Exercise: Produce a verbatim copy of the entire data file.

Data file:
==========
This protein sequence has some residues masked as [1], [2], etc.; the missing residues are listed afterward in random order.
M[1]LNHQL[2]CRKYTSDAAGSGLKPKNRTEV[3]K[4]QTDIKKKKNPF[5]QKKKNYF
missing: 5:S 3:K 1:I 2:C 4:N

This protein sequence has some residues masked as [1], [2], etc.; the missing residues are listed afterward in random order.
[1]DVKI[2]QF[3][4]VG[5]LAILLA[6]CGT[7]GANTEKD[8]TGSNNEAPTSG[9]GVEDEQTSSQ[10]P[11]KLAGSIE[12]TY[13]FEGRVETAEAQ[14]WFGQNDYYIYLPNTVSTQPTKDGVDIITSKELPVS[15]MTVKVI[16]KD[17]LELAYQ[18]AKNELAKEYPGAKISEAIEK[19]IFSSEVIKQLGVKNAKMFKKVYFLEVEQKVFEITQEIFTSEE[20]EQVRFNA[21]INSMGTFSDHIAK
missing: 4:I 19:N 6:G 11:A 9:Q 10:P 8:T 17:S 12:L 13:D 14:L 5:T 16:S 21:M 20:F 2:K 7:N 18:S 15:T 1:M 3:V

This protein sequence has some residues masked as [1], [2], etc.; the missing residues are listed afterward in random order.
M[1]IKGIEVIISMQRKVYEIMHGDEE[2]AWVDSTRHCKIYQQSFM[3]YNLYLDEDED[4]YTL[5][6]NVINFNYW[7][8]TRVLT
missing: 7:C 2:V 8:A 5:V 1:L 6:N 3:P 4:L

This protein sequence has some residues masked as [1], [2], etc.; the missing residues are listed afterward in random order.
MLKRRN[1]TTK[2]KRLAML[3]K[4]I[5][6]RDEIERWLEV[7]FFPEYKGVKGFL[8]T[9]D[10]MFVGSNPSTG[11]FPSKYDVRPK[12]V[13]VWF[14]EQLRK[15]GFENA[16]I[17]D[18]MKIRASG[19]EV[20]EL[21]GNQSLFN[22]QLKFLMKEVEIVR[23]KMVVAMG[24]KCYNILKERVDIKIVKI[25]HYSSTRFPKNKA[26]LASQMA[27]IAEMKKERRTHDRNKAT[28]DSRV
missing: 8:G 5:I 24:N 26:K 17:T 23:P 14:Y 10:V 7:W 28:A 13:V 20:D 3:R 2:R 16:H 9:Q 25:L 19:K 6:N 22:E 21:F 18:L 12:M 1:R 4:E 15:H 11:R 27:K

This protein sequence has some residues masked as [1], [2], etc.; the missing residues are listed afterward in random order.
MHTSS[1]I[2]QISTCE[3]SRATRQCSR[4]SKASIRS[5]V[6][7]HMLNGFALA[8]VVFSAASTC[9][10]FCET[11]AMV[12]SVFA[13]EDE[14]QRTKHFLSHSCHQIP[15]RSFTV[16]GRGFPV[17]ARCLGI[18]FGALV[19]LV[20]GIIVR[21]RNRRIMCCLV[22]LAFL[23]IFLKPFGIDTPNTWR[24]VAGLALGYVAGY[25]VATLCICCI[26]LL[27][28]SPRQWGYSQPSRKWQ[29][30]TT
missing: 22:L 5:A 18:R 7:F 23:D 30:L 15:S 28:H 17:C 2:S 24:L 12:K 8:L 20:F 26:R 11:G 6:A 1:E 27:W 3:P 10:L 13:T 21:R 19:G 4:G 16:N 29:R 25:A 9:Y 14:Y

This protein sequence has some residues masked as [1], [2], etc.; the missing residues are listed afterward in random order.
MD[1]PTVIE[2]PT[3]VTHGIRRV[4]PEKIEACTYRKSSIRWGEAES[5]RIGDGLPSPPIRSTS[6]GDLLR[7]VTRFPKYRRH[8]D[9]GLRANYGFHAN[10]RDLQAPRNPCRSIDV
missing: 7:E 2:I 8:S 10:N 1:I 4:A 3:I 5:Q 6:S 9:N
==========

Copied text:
This protein sequence has some residues masked as [1], [2], etc.; the missing residues are listed afterward in random order.
M[1]LNHQL[2]CRKYTSDAAGSGLKPKNRTEV[3]K[4]QTDIKKKKNPF[5]QKKKNYF
missing: 5:S 3:K 1:I 2:C 4:N

This protein sequence has some residues masked as [1], [2], etc.; the missing residues are listed afterward in random order.
[1]DVKI[2]QF[3][4]VG[5]LAILLA[6]CGT[7]GANTEKD[8]TGSNNEAPTSG[9]GVEDEQTSSQ[10]P[11]KLAGSIE[12]TY[13]FEGRVETAEAQ[14]WFGQNDYYIYLPNTVSTQPTKDGVDIITSKELPVS[15]MTVKVI[16]KD[17]LELAYQ[18]AKNELAKEYPGAKISEAIEK[19]IFSSEVIKQLGVKNAKMFKKVYFLEVEQKVFEITQEIFTSEE[20]EQVRFNA[21]INSMGTFSDHIAK
missing: 4:I 19:N 6:G 11:A 9:Q 10:P 8:T 17:S 12:L 13:D 14:L 5:T 16:S 21:M 20:F 2:K 7:N 18:S 15:T 1:M 3:V

This protein sequence has some residues masked as [1], [2], etc.; the missing residues are listed afterward in random order.
M[1]IKGIEVIISMQRKVYEIMHGDEE[2]AWVDSTRHCKIYQQSFM[3]YNLYLDEDED[4]YTL[5][6]NVINFNYW[7][8]TRVLT
missing: 7:C 2:V 8:A 5:V 1:L 6:N 3:P 4:L

This protein sequence has some residues masked as [1], [2], etc.; the missing residues are listed afterward in random order.
MLKRRN[1]TTK[2]KRLAML[3]K[4]I[5][6]RDEIERWLEV[7]FFPEYKGVKGFL[8]T[9]D[10]MFVGSNPSTG[11]FPSKYDVRPK[12]V[13]VWF[14]EQLRK[15]GFENA[16]I[17]D[18]MKIRASG[19]EV[20]EL[21]GNQSLFN[22]QLKFLMKEVEIVR[23]KMVVAMG[24]KCYNILKERVDIKIVKI[25]HYSSTRFPKNKA[26]LASQMA[27]IAEMKKERRTHDRNKAT[28]DSRV
missing: 8:G 5:I 24:N 26:K 17:T 23:P 14:Y 10:V 7:W 28:A 13:V 20:D 3:R 2:R 16:H 9:Q 25:L 19:K 6:N 22:E 21:F 18:L 12:M 1:R 4:E 15:H 11:R 27:K

This protein sequence has some residues masked as [1], [2], etc.; the missing residues are listed afterward in random order.
MHTSS[1]I[2]QISTCE[3]SRATRQCSR[4]SKASIRS[5]V[6][7]HMLNGFALA[8]VVFSAASTC[9][10]FCET[11]AMV[12]SVFA[13]EDE[14]QRTKHFLSHSCHQIP[15]RSFTV[16]GRGFPV[17]ARCLGI[18]FGALV[19]LV[20]GIIVR[21]RNRRIMCCLV[22]LAFL[23]IFLKPFGIDTPNTWR[24]VAGLALGYVAGY[25]VATLCICCI[26]LL[27][28]SPRQWGYSQPSRKWQ[29][30]TT
missing: 22:L 5:A 18:R 7:F 23:D 30:L 15:S 28:H 17:C 2:S 24:L 12:K 8:L 20:F 26:R 11:G 6:A 1:E 27:W 3:P 10:L 13:T 21:R 19:G 4:G 16:N 29:R 25:A 9:Y 14:Y

This protein sequence has some residues masked as [1], [2], etc.; the missing residues are listed afterward in random order.
MD[1]PTVIE[2]PT[3]VTHGIRRV[4]PEKIEACTYRKSSIRWGEAES[5]RIGDGLPSPPIRSTS[6]GDLLR[7]VTRFPKYRRH[8]D[9]GLRANYGFHAN[10]RDLQAPRNPCRSIDV
missing: 7:E 2:I 8:S 10:N 1:I 4:A 3:I 5:Q 6:S 9:N